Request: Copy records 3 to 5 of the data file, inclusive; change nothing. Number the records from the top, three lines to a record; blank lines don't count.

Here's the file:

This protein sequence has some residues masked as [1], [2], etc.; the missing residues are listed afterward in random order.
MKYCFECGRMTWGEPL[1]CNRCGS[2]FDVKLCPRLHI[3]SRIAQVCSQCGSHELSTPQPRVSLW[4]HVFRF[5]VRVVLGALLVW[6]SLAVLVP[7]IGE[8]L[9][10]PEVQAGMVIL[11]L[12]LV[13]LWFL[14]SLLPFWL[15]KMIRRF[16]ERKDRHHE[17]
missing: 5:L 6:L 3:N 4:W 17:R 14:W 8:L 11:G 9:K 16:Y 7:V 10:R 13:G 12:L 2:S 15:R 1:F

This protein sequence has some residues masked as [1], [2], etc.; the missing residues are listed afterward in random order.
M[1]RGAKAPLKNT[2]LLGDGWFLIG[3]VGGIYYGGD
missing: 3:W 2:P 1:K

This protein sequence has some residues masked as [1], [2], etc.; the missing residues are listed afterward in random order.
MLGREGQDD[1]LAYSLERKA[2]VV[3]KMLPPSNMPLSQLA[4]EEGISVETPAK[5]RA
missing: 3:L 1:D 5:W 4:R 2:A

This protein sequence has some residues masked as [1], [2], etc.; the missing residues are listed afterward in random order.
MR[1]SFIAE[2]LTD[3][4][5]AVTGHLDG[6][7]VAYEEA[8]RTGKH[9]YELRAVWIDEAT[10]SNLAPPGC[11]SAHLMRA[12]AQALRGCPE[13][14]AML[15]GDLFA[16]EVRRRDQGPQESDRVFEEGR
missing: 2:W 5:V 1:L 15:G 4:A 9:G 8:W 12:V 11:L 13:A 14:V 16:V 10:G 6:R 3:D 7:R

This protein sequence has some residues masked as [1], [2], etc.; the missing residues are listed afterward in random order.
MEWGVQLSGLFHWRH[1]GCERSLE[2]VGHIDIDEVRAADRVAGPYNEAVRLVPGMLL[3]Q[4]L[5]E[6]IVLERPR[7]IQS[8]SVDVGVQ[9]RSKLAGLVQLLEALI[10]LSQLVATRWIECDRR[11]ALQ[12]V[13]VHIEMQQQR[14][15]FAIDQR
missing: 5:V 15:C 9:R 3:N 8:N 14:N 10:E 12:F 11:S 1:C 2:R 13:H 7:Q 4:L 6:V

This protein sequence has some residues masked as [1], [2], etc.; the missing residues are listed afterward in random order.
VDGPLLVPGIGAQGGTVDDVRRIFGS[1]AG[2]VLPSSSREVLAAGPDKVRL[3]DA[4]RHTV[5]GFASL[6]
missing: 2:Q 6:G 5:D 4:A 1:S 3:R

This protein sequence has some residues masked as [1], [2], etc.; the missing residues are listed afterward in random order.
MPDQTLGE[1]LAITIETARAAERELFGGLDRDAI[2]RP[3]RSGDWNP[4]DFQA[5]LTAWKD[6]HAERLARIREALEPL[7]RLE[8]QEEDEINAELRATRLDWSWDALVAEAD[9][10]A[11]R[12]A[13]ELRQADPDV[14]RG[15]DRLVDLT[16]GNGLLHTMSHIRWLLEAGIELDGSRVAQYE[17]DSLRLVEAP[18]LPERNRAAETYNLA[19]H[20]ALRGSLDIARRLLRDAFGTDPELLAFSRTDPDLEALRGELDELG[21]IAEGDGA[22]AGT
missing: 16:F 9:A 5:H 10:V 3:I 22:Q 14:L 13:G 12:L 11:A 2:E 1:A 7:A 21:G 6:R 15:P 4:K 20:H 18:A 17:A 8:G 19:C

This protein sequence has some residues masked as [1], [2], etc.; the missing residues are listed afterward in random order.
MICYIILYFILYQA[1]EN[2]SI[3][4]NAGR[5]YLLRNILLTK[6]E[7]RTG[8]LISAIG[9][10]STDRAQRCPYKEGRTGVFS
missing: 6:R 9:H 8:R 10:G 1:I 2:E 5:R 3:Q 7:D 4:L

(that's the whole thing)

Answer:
This protein sequence has some residues masked as [1], [2], etc.; the missing residues are listed afterward in random order.
MLGREGQDD[1]LAYSLERKA[2]VV[3]KMLPPSNMPLSQLA[4]EEGISVETPAK[5]RA
missing: 3:L 1:D 5:W 4:R 2:A

This protein sequence has some residues masked as [1], [2], etc.; the missing residues are listed afterward in random order.
MR[1]SFIAE[2]LTD[3][4][5]AVTGHLDG[6][7]VAYEEA[8]RTGKH[9]YELRAVWIDEAT[10]SNLAPPGC[11]SAHLMRA[12]AQALRGCPE[13][14]AML[15]GDLFA[16]EVRRRDQGPQESDRVFEEGR
missing: 2:W 5:V 1:L 15:G 4:A 9:G 8:W 12:V 11:L 13:A 14:V 16:V 10:G 6:R 3:D 7:R

This protein sequence has some residues masked as [1], [2], etc.; the missing residues are listed afterward in random order.
MEWGVQLSGLFHWRH[1]GCERSLE[2]VGHIDIDEVRAADRVAGPYNEAVRLVPGMLL[3]Q[4]L[5]E[6]IVLERPR[7]IQS[8]SVDVGVQ[9]RSKLAGLVQLLEALI[10]LSQLVATRWIECDRR[11]ALQ[12]V[13]VHIEMQQQR[14][15]FAIDQR
missing: 5:V 15:C 9:R 3:N 8:N 14:N 10:E 12:F 11:S 1:C 2:R 13:H 7:Q 4:L 6:V